Mehmed II, upon learning of Vlad III’s invasion, amassed, according to most accounts, an army of over 150,000 men and proclaimed Radu, Vlad III’s junior brother, ruler of Wallachia. In May of 1462, the Ottoman fleet reached Brăila, the sole Danube-based Wallachian port. Vlad III, overpowered by the sheer bulk of the Ottoman army, retreated and instituted a scorched earth policy.
On the night of 16 or 17 June, he entered the Ottoman camp in an attempt to assassinate the sultan. Instead of assaulting the court of the sultan himself, Vlad III and his men attacked the camps of viziers Mahmut Pasha and Isaac, resulting in failure. Vlad III and his retainers, realizing their error, escaped at dawn.
Mehmed II followed them to Targoviște, a town that served as Vlad III’s stronghold. When the sultan and his men entered Targoviște, they discovered the city deserted and were horrified to see thousands upon thousands of impaled corpses.
Vlad and his associates subsequently suffered a string of defeats, and he was forced to retreat to Chilia. After Mehmed II abandoned Wallachia, Radu commanded the Ottoman army. Vlad III defeated his brother twice, but an increasing number of individuals began to join Radu. By November 1462, Corvinus had ordered the apprehension of Vlad II by the Czech mercenary commander John Jiskra of Brands.
Last Reign, and Death
Vlad III spent the next fourteen years of his life imprisoned in Visegrád and was eventually liberated in the summer of 1475 after Stephen III of Moldavia petitioned Corvinusto to do so. However, initially, Corvinus did not support Vlad III in his campaign against the Ottoman-installed monarch of Wallachia, BasarabLaiotă. In November 1476, Vlad III, aided by the Hungarians and Moldavians, attacked Wallachia and forced its ruler to escape to the Ottoman Empire.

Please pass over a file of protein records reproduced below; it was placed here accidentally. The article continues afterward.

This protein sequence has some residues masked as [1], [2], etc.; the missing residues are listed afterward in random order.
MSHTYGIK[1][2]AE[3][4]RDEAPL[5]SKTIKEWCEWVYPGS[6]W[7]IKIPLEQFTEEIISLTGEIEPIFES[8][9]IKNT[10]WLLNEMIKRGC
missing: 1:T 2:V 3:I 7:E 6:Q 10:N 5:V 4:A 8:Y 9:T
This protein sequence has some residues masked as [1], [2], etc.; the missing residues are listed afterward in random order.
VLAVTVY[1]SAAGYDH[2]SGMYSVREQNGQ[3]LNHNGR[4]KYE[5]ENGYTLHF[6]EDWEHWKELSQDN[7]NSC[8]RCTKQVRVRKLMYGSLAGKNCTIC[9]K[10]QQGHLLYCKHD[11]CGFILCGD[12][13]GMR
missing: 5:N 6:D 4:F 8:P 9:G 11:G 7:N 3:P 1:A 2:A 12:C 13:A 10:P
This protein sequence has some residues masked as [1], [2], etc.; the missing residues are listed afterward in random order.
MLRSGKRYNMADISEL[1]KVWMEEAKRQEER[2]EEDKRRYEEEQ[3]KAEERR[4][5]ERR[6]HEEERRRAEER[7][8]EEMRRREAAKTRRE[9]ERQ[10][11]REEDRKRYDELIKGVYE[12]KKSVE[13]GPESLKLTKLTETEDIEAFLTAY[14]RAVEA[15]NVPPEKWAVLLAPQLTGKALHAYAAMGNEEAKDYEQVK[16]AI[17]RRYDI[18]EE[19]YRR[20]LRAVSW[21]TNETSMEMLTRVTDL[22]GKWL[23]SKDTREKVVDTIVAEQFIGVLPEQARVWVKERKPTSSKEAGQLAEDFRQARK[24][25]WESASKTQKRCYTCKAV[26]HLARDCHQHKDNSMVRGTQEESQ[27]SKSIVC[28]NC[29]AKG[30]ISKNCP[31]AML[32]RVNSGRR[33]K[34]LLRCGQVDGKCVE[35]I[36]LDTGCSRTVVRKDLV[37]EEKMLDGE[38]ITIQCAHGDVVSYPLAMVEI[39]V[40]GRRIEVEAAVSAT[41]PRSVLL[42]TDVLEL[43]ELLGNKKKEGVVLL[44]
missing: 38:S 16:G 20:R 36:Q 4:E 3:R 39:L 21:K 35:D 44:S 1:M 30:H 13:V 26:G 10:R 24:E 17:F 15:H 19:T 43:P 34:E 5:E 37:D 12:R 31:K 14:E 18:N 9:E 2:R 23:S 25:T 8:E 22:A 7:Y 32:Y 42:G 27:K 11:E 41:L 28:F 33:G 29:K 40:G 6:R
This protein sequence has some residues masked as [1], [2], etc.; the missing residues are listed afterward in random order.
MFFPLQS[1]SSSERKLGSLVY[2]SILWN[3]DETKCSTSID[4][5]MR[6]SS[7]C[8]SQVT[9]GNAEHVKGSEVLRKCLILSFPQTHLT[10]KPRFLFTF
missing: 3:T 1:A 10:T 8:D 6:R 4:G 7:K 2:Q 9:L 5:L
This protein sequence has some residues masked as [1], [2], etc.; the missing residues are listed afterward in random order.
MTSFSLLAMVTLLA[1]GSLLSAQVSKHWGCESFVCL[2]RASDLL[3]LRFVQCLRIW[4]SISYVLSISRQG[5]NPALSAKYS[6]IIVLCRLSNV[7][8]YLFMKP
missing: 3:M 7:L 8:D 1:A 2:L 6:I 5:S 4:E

After becoming voivode for the third time, he sent letters to the citizens of Brașov, requesting carpenters to construct a residence for him in Targoviște. However, his third tenure was short-lived due to the return of BasarabLaiotă with an Ottoman army. In December 1476 or January 1477, while battling Laiotă and Ottoman forces, Vlad III perished. The current location of his grave is unknown.
Personal History and Legacy
Vlad III had been married twice. The historian Alexandru Simon concluded that his first wife was John Hunyadi’s illegitimate daughter. Probably in 1475, after the demise of his first wife, he married his second wife, Justina Szilágyi. MihneacelRău (1462-1510), an unconfirmed second son (??-1486), and VladDrakwlya (??-??) were reportedly Vlad III’s three sons.
During his lifetime, legends of Vlad III’s deeds began to spread. Since his death, numerous works of fiction and nonfiction have been written about him, most notably Bram Stoker’s “Dracula.” He remains of interest to historians, political scientists, and military tacticians. In Romania, he is revered as a national icon, whereas the rest of the world considers him a monster.
Estimated Net Worth